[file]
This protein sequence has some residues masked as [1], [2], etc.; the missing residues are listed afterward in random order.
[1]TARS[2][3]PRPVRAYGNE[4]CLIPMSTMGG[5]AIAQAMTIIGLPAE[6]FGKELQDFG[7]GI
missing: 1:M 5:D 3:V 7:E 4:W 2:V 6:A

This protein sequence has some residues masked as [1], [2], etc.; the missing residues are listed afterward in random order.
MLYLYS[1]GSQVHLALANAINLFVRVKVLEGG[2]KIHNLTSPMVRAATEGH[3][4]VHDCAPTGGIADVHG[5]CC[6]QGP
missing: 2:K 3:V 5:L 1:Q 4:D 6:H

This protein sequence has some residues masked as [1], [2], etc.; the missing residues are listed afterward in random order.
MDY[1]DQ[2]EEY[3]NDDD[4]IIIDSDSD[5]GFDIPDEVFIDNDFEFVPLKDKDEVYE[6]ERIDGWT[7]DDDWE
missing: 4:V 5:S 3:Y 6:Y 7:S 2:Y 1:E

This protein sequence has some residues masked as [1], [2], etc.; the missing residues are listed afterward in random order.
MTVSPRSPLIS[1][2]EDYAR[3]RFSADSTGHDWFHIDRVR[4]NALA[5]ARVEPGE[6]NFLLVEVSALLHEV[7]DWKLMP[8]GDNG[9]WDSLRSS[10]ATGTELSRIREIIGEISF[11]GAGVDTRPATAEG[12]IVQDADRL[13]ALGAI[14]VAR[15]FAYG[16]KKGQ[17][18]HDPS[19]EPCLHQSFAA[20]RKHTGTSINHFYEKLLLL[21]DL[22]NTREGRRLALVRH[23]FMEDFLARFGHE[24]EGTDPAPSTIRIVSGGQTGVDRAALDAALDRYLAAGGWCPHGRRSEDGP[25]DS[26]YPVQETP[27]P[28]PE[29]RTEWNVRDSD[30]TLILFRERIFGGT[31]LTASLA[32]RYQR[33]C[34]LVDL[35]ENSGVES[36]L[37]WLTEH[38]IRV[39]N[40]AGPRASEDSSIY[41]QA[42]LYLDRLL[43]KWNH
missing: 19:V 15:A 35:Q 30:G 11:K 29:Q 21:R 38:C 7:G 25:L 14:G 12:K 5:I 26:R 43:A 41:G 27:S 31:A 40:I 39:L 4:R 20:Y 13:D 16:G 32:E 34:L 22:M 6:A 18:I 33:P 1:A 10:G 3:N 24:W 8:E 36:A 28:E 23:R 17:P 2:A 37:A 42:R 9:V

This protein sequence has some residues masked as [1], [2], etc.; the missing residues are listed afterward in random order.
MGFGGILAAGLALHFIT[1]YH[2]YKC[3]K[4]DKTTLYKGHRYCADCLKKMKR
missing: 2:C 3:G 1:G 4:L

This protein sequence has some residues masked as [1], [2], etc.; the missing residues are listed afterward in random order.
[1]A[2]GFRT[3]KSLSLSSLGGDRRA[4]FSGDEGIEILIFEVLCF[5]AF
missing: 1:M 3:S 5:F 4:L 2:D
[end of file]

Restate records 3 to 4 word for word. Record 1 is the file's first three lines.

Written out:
This protein sequence has some residues masked as [1], [2], etc.; the missing residues are listed afterward in random order.
MDY[1]DQ[2]EEY[3]NDDD[4]IIIDSDSD[5]GFDIPDEVFIDNDFEFVPLKDKDEVYE[6]ERIDGWT[7]DDDWE
missing: 4:V 5:S 3:Y 6:Y 7:S 2:Y 1:E

This protein sequence has some residues masked as [1], [2], etc.; the missing residues are listed afterward in random order.
MTVSPRSPLIS[1][2]EDYAR[3]RFSADSTGHDWFHIDRVR[4]NALA[5]ARVEPGE[6]NFLLVEVSALLHEV[7]DWKLMP[8]GDNG[9]WDSLRSS[10]ATGTELSRIREIIGEISF[11]GAGVDTRPATAEG[12]IVQDADRL[13]ALGAI[14]VAR[15]FAYG[16]KKGQ[17][18]HDPS[19]EPCLHQSFAA[20]RKHTGTSINHFYEKLLLL[21]DL[22]NTREGRRLALVRH[23]FMEDFLARFGHE[24]EGTDPAPSTIRIVSGGQTGVDRAALDAALDRYLAAGGWCPHGRRSEDGP[25]DS[26]YPVQETP[27]P[28]PE[29]RTEWNVRDSD[30]TLILFRERIFGGT[31]LTASLA[32]RYQR[33]C[34]LVDL[35]ENSGVES[36]L[37]WLTEH[38]IRV[39]N[40]AGPRASEDSSIY[41]QA[42]LYLDRLL[43]KWNH
missing: 19:V 15:A 35:Q 30:G 11:K 29:Q 21:R 38:C 7:G 25:L 14:G 12:K 5:I 26:R 43:A 41:G 27:S 31:A 40:I 39:L 4:R 20:Y 13:D 16:G 32:E 34:L 22:M 6:A 18:I 33:P 1:A 10:G 3:N 24:W 8:E 36:A 28:E 23:R 17:P 2:A 37:A 42:R 9:V